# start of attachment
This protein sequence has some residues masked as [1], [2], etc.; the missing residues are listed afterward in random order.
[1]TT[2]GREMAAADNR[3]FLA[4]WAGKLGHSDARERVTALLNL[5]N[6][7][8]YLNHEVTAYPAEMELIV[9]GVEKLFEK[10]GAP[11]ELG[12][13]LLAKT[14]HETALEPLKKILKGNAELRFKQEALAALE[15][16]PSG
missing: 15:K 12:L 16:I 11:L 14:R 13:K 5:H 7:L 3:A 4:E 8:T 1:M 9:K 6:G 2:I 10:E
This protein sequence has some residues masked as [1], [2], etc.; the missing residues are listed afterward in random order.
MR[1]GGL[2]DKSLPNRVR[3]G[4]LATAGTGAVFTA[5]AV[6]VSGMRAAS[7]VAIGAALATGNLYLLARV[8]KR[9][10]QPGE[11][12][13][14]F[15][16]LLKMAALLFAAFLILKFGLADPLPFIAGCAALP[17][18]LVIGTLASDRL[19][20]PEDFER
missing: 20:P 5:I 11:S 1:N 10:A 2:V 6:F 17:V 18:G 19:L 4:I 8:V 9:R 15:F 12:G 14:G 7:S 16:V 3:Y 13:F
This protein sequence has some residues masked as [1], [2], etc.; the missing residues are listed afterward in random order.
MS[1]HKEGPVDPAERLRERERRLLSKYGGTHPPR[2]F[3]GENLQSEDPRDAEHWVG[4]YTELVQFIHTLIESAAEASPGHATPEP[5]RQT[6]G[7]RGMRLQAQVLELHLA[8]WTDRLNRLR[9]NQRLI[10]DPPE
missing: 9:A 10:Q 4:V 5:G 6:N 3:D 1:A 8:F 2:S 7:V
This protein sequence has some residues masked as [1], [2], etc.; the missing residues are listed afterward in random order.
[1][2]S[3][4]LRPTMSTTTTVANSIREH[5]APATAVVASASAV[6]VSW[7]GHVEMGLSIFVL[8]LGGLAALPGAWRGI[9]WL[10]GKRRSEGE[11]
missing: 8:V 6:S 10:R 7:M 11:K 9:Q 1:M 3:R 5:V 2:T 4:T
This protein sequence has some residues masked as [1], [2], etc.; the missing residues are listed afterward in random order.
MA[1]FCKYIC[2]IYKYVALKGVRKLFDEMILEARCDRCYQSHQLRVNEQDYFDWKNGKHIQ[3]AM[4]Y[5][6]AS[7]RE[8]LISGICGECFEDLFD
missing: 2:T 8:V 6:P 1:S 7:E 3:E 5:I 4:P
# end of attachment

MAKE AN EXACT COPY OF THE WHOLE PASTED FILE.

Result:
This protein sequence has some residues masked as [1], [2], etc.; the missing residues are listed afterward in random order.
[1]TT[2]GREMAAADNR[3]FLA[4]WAGKLGHSDARERVTALLNL[5]N[6][7][8]YLNHEVTAYPAEMELIV[9]GVEKLFEK[10]GAP[11]ELG[12][13]LLAKT[14]HETALEPLKKILKGNAELRFKQEALAALE[15][16]PSG
missing: 15:K 12:L 16:I 11:L 14:R 13:K 5:H 7:L 3:A 4:E 8:T 1:M 9:K 6:G 2:I 10:E
This protein sequence has some residues masked as [1], [2], etc.; the missing residues are listed afterward in random order.
MR[1]GGL[2]DKSLPNRVR[3]G[4]LATAGTGAVFTA[5]AV[6]VSGMRAAS[7]VAIGAALATGNLYLLARV[8]KR[9][10]QPGE[11][12][13][14]F[15][16]LLKMAALLFAAFLILKFGLADPLPFIAGCAALP[17][18]LVIGTLASDRL[19][20]PEDFER
missing: 20:P 5:I 11:S 1:N 10:A 2:V 6:F 17:V 18:G 19:L 4:I 8:V 9:R 15:F 12:G 14:G 7:S 16:V 3:Y 13:F
This protein sequence has some residues masked as [1], [2], etc.; the missing residues are listed afterward in random order.
MS[1]HKEGPVDPAERLRERERRLLSKYGGTHPPR[2]F[3]GENLQSEDPRDAEHWVG[4]YTELVQFIHTLIESAAEASPGHATPEP[5]RQT[6]G[7]RGMRLQAQVLELHLA[8]WTDRLNRLR[9]NQRLI[10]DPPE
missing: 9:A 10:Q 4:V 5:G 6:N 3:D 1:A 8:F 2:S 7:V
This protein sequence has some residues masked as [1], [2], etc.; the missing residues are listed afterward in random order.
[1][2]S[3][4]LRPTMSTTTTVANSIREH[5]APATAVVASASAV[6]VSW[7]GHVEMGLSIFVL[8]LGGLAALPGAWRGI[9]WL[10]GKRRSEGE[11]
missing: 8:V 6:S 10:R 7:M 11:K 9:Q 1:M 3:R 5:V 2:T 4:T
This protein sequence has some residues masked as [1], [2], etc.; the missing residues are listed afterward in random order.
MA[1]FCKYIC[2]IYKYVALKGVRKLFDEMILEARCDRCYQSHQLRVNEQDYFDWKNGKHIQ[3]AM[4]Y[5][6]AS[7]RE[8]LISGICGECFEDLFD
missing: 2:T 8:V 6:P 1:S 7:E 3:E 5:I 4:P